Encouraging then to read  Australia’s first green construction site, a partnership with 202020 Vision, a programme seeking to increase urban green space, and bringing the greening concept into the site office.

“Incorporating green space into our site offices is part of our broader plan to create high performance workspaces. International research shows developing green space within office environments not only significantly boosts the health and wellbeing of staff, but also increases productivity,” says Lauren Haas, Brookfield’s Australian sustainability manager, and 202020 Vision advocate.

“Through introducing a Plant Plan, we envisage seeing the same or better improvements in our own staff that is integral to delivering high performance buildings for our clients as well as being an employer of choice.”

The 202020Vision programme is also conducting pre and post occupancy tests on the site team to see if their ‘green environment’ improves health and wellbeing.

We know from (eg the latest World Green Building Council’s Business Case for Green Building report) that biophilia, greenery, views to nature through windows, can improve worker well-being by reducing stress levels, less frustration, increased patience and improved overall satisfaction. The Living Building Challenge, Health Imperative, founded on biophilia principles requires daylight to all working spaces … And all this should apply to construction offices not just the buildings we design and construct.

Hopefully as contractors develop in line with Sustainability, CSR and HR best practice we will see more attention to biophilic thinking, creating green healthy inspiring places to work, enabling construction of green buildings. And, coupled with the rise in interest of mindfulness thinking for site staff, are we heading into a new era of contracting?

lbc biophillia

Healthy building concepts should apply to construction site offices as well as buildings we construct.

 

 

Related:

Biometrics and Biophilia – the new sustainable construction?

Have we picked the low hanging fruit of Sustainable Construction?

Mindful Construction – pre-frontal cortex ramblings

photo (2)I caught up with Anne Parker last week over a morning tea and stroll around the grounds of the Apple Store Cafe in Scorton where we discussed mindfulness in construction as a key to unlock many of the current  issues facing construction, including sustainability and technology. We started to scratch out possible format, content and venue for a Mindful Construction Conference in the new year, but more on that over the coming weeks.

Anne delivered a Be2talks talk at our event back in September following which I asked her for a few thoughts on mindfulness:

Ramblings from My Pre Frontal Cortex – Anne Parker

The hills had never looked so green, the motorway signs had never looked such a Mediterranean blue, the mid summer sunset wrote lyrics all of its own.

Had I just taken some playful hallucinogenic drugs?  No of course not – I had just left a CIOB AGM! Yes, I had just given a talk on ‘Mindfulness in Construction and Engineering’ at this professional forum and it had given me the most amazing experience and affirmation.  Let me explain.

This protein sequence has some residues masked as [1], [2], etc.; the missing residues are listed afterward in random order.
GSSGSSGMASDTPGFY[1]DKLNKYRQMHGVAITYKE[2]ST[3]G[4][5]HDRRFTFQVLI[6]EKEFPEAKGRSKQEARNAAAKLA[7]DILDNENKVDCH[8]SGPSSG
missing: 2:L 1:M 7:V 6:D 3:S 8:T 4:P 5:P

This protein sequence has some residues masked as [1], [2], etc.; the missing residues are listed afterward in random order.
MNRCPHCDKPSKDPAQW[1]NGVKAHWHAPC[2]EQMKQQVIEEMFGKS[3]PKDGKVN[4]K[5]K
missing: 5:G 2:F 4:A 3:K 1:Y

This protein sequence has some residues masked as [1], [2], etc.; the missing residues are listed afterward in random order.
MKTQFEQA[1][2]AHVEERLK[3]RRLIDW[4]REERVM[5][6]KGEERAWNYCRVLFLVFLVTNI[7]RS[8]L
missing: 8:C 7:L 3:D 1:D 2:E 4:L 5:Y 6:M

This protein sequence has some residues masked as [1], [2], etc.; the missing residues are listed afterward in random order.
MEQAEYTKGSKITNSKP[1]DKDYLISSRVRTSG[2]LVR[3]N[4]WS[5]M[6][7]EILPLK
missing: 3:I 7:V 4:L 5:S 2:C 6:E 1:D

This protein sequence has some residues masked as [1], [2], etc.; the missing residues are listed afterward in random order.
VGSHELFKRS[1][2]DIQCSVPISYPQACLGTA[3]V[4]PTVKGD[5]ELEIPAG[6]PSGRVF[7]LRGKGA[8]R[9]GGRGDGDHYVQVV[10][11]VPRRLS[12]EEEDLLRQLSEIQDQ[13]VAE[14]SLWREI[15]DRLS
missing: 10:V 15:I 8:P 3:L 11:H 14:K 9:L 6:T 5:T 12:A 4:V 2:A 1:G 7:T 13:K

‘Mindfulness’ is a way of living, a way of managing the mind and the body that has origins in Eastern Traditions and has been steadily tested, researched and validated by Western Science.  What do you know about your brain and your body?  Have you learnt about it so that you can maximise the quality of your daily life?  Can you maximise the power of your brain to optimise your performance at work?  Do you understand the range of processes within your mind and body that influence your ability to innovate, tolerate change and work collaboratively with others?  Perhaps you thought that this was at the level of skill or talent without going any further into anatomy or physiology.

This is a hugely exciting time as sciences converge.  The fusion of ideas is generating new insights and models but more interestingly means that new language, metaphors, images or styles import and export ideas and practices from one arena into another.

I had found that it was my mission to bring Mindfulness into certain industries without any pictures of rainbows or women sitting on beaches in yoga postures.  With no reference to ‘Gods and Goddesses Within’ or to Yin and Yang I had found a set of idioms with which I was bringing this stuff into industries with possibly a very low tolerance to ‘airy fairy ideas’.  I was passionate about communicating the genius of these practices to men and women who could feel the benefits of this learning in their busy lives in practical or demanding jobs.  So far the exercise had been a thorny experience but I knew it was what I was here to do.  I persevered.  The talk at this CIOB AGM was part of my mission.  And it was a turning point.  This audience on this summer’s night gave such an enthusiastic, high energy response to the teachings of these disciplines that I was lifted beyond measure.

The joy of my internal world was being reflected back to me on that motorway drive home.  Brains, Mind, Body, Wellbeing, Buildings, Construction – the whole concept was beginning to flow.  Surely everything that has ever been built or made or constructed started off in someone’s mind?  So isn’t it worth having a look in there, exploring it? Working with it or taming it?  The construction of the outside reflection is what we shall live in years to come…..

Mindfulness.  It is worth your investigation.

Is the next step a conference on Mindfulness and Neuro-Leadership for the Construction and Engineering industries? Would love to hear your thoughts….

Anne’s talk to Be2Talks, The Cuddle Hormone’: Mindfulness, Sustainable Construction and Social Media  can be viewed here 

Mindfulness for Construction Success